Mardi Gras week may really be busy in New Orleans but when it’s here in February or March, crowds are also drawn to Disney and other parks.
Whenever TV coverage is taped for ABC’s “Very Merry Christmas Day Parade.” That is usually just after Thanksgiving, though dates vary.
You might be better off if you know the date and stay home to watch it on ABC on Christmas Day.
The Pop Warner Super Bowl and National Cheer& Dance Championships are both held at Walt Disney World Resort in early December.
Book ahead of time if you’re planning to attend, and expect bigger crowds, particularly in the evenings when contestants have free time away from the competitions.
In general, if your interest is cheerleading or dance competitions, these are often held from January to March. Actually, these types of events usually don’t have major crowd impacts.
Some lower priced hotels such as the Value resorts like Pop Century do get harder to book for others not part of the huge young girl traffic generated at these times.
These events include the College Cheerleading & Dance Team National Championships, Twirlmania, and the All Star Cheerleading and Dance Worlds competition (held usually in late April).
South American tour groups, usually in January and July. These are often Brazilian and Argentinian teenagers here for their own spring breaks. Numbers can be large for them, 100 or so.
If you go when hotel rates are lowest
Wait a minute.
We are assuming you want a hotel-motel.
If you are staying outside of the theme park’s own offerings, most rates in Orlando remain consistent for much of the year.
Unlike some places, such as Daytona Beach, known for dramatically raising rates at, say, Bike Week….you can expect the lowest rates during the hottest times. Here, that would be late August or even early September.
Times to avoid: The week between Christmas and New Year’s Day.
But don’t forget the non-hotel/motel option.
There are always the sites that rent local homes.
But even better for most: the online services such as Airbnb and HomeAway.
You know about them but perhaps have not tried them because they may still be new to you or for various other reasons.
What you need to know is that they are tried and true by now.
The bulk of them are either someone else’s vacation home and often unoccupied.
Home Away is said to have one million international listings with more than 12,400 in Central Florida. Orlando now accounts for 16 percent of that site’s Florida inventory. Customers typically are families or couples. Most rentals are for one week. Millennials are their best customers.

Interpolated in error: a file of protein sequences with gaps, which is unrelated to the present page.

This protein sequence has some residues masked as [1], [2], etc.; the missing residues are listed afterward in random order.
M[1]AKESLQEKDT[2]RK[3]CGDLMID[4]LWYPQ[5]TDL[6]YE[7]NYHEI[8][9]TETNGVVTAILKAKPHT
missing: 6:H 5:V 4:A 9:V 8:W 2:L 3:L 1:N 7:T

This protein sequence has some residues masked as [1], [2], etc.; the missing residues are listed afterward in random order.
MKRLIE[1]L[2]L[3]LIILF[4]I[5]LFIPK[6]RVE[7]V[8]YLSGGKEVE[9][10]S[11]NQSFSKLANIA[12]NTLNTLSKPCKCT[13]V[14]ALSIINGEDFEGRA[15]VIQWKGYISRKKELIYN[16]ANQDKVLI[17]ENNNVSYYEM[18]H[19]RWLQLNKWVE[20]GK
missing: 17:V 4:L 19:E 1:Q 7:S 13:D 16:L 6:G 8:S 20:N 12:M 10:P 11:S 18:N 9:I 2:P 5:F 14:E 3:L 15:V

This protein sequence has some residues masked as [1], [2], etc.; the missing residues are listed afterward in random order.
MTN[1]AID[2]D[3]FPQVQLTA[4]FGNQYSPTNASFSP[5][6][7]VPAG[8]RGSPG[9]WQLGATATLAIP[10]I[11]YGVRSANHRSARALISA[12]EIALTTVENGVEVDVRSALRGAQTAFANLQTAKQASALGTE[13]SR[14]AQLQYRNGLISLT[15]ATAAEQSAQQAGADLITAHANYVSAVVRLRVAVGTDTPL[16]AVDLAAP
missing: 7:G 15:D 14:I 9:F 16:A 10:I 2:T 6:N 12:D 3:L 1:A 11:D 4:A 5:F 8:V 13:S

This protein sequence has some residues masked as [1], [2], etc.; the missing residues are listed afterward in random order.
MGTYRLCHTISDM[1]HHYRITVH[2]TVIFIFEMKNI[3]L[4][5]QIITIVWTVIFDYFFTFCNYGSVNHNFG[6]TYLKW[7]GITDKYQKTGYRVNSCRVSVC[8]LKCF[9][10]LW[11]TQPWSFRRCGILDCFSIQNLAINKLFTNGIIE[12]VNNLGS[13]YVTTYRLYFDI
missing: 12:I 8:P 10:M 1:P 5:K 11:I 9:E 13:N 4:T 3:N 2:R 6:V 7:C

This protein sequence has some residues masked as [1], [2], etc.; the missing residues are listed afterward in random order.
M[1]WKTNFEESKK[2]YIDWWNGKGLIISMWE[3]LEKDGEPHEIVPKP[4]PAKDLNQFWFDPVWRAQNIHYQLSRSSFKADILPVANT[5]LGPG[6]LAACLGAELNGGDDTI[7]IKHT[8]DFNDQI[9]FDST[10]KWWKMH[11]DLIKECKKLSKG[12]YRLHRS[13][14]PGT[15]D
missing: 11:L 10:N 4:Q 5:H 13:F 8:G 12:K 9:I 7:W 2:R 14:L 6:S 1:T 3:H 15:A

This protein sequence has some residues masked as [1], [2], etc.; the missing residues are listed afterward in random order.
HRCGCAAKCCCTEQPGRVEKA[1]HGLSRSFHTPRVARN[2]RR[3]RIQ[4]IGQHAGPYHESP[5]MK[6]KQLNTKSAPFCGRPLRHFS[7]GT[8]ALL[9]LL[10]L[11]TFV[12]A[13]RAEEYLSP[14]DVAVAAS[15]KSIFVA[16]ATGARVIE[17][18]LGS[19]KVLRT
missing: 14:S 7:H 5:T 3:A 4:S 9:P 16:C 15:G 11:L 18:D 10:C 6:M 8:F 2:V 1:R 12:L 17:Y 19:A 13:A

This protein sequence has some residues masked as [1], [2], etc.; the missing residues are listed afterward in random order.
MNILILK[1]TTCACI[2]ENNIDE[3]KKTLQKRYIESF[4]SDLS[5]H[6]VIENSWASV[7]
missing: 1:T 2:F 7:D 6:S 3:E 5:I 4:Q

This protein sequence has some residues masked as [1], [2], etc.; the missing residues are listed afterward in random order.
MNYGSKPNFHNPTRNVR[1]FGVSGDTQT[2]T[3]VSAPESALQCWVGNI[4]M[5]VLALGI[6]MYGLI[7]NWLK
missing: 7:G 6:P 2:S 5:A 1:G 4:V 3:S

Rentals can range from one room to a large house.
Airbnb is another popular site. It has several million listings worldwide, with several thousand of them in Central Florida.
The major disadvantage of many such sites is some trust. They often require the total cost of a rental upfront.
Cancellation policies are often tougher than hotels.
But on the other hand, users often report a more personalized experience. With more local contacts.
And prices are usually considerably lower.
If you go to stay overnight at a theme park
Disney is typical.
Their “Value” seasons invariably offer the best rates. These are most of mid-August through mid-September.
No surprise there.
Also, early January through mid-February. Again, no surprise.
Fancier rooms at places such as the Grand Floridian cost much more. Still again, no surprise.
But expensive rooms can easily cost $300 more a night than the most basic lodging.
If you can afford it, the Disney Vacation Club resorts are comfortable at a posh level. Lots of space. Much more than a hotel room often with great views.
So remember your own budget.
Disney Value Resorts are the cheapest.
Or there’s camping at Fort Wilderness Campground at Disney, for one example. Rates start at under well under $100.
For the very cheapest rates, book your stay between Sunday and Thursday. Weekend rates generally can be 20 percent higher sometimes. But always look for special offers. They may save you up to 30 percent on moderate or more expensive rooms.
If you go to save money by avoiding restaurants or you are a very very eater who wants to be so picky that you always have groceries on hand.
Lots of people simply pack non-perishable items in their luggage. It’s there when you unpack.
What could be simpler and more convenient?
There are many options when staying anywhere at or near theme parks. The most obvious is Winn-Dixie or other lower priced grocery chains or somewhere like Whole Foods if you really want the highest quality (and prices, the joke is it is called “whole paycheck” for good reasons) food.
You may have to go out to and carry your groceries back to your room if you stay at some on-site hotels such as the Swan and Dolphin at Disney.
But otherwise there are various grocers who will take your orders and deliver such as WeGoShop or Garden Grocer, where you can shop at the web site.
Deliver prices are usually $15-20.
Tipping is optional.
There are minimum orders but you can get discounts for paying ahead of delivery times.
Check to be sure your grocery delivers to wherever you are staying.
You can even try the Speedway gas stations on-site at Disney. They cost more than grocers but also deliver. Selections are also more limited.
If you don’t have your own car to go out and shop, the Uber and similar services are convenient.
If you want to save money before you go.
Buy your t-shirts before you leave.
Same with other caps, stuffed toys, sticker books, anything else. Souvenirs, sure.
But also necessities such as rain ponchos. Get them beforehand. Anywhere will be cheaper than buying it at a park.
If you really really want to avoid any crowds, try to get there just before the park closes because of inclement weather.
This is hardly predictable for visitors. But it does happen occasionally. Rarely. Very rarely.
Most times, it is due to hurricanes.
Hurricane season in Florida starts in June and does not end till November.
So if you are thinking of this somewhat remote possibility, this could actally be your perfect time to visit.
Found, finally. ###